What a parish hopes to achieve through its first communion programme is to bring their children to a deeper love of God. In particular, the hope is that they will come to love Jesus present in the Eucharist. That closeness to Christ should then lead them to witness to him in their lives. Young children can do this in quite simple ways. The following testimonies are from young people in England. The first is from a 10 year old school girl:



“There is a girl in my class at school. I sit next to her. Everyone is always saying how annoying she is. At school she would always copy my work, and she was always punching and kicking me. I would forgive her and just say simple words like ‘that’s not very nice’ and leave it at that. One Tuesday it was choir practice. On the way in she kicked me really hard and was sent to the teacher. When she came back in she was crying. I invited her to come and stand by me and asked her if she was alright. Afterwards I talked to her and told her ‘I forgive you’. She looked really surprised and stopped crying. Every time I forgave her it made me feel good inside. She is not so bad now. She thought that she had no friends but I am her friend, so she is much happier now and that makes life much happier for everyone”.[13]

The second is from a boy 7 or 8 years old:
 

“At my school there is boy called James. Nobody likes him and everybody bullies him and makes fun of him. I know that I have to be the first to love., so I asked him to play with me and be my friend. One day he punched me in the stomach for no reason. It really hurt and I was upset and angry. For two days I couldn’t even speak to him. Then I remembered about being the first to love. On my birthday I was allowed to choose a friend to take to Legoland and I chose James. We had a good time.”[14]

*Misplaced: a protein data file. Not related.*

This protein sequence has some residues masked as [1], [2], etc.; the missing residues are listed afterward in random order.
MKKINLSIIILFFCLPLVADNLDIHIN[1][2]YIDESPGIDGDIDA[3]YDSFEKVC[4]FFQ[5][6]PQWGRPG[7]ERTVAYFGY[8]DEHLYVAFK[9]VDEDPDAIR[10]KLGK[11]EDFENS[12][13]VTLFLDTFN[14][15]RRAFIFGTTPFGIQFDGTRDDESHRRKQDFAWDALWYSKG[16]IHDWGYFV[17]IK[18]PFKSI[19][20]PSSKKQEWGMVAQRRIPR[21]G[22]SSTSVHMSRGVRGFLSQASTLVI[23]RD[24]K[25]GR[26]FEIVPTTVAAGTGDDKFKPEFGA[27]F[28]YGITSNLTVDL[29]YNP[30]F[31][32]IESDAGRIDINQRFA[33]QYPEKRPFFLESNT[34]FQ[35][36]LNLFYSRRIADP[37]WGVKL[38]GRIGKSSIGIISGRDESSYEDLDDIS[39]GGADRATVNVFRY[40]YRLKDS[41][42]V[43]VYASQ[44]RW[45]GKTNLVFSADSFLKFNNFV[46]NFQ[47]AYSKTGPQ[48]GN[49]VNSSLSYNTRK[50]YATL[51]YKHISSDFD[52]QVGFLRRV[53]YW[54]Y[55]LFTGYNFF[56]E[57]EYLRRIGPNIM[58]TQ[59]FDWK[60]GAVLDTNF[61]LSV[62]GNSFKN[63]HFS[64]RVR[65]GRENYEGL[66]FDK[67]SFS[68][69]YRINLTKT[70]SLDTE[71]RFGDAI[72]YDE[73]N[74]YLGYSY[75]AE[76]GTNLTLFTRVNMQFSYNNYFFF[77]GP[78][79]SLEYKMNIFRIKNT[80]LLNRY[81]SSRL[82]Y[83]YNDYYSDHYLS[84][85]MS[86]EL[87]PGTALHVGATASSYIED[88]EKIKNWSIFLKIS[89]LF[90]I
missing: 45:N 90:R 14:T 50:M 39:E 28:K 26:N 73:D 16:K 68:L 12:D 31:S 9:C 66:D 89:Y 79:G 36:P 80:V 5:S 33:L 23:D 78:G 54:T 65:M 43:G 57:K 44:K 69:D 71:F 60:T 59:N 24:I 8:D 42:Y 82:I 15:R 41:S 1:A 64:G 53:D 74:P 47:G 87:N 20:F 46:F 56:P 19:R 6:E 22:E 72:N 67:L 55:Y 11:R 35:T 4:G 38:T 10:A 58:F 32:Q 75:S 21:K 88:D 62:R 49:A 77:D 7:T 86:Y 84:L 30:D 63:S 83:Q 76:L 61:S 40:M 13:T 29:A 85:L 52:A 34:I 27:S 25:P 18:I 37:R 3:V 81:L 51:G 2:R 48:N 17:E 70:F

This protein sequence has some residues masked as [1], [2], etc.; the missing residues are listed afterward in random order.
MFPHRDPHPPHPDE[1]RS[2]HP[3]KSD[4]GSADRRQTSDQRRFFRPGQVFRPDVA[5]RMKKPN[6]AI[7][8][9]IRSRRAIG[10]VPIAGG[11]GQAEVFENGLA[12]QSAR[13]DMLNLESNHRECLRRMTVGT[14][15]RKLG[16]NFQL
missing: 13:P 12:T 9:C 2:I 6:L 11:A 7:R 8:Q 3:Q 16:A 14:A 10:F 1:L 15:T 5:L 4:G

In my own parish there is a very special moment of witness by children, and it comes during our “First Friday” periods of Eucharistic Adoration. I usually ask the children to bring up candles during a procession and we place them on a table at the front, with a picture or crucifix, depending on the themes of the meditations. The children then wait while we light the candles and then genuflect together in adoration of Jesus present on the altar in the Eucharist. This is done with reverence and devotion, with that “naturalness” that is typical of young children.

[1] Ephesians 5:21-6:1
[2] Igino Giordani, quoted in Edwin Robertson The Fire of Love. A Life of Igino Giordani, 216.
[3] Personal letter received Christmas 2001.
[4] Edith Stein “The Significance of Woman’s Intrinisic Value in National Life” in Essays on Woman (ICS Publications: 1987), 246.
[5] General Instruction on the Roman Missal 2000 n.16.
[6] General Instruction on the Roman Missal 2000 n.16.
[7] General Instruction on the Roman Missal 2000 n.91.
[8] A radio interview, quoted in Lourdes Magazine, February 1999, 50.
[9] Mathew 18:20
[10] Testimony of Cristiane, a young person from Brazil, taken from the website of the Focolare movement.
[11] From the diary of Emmy Maria’s parents, quoted in Johann Christoph Arnold A Little Child Shall Lead Them p.53-54.
[12] From Michel Zanzucchi Un sourire de paradis p.56-58.
[13] From CTS pamphlet The Focolare Movement pp.38-39
[14] From CTS pamphlet The Focolare Movement p.39.

Faith Magazine

May - June 2003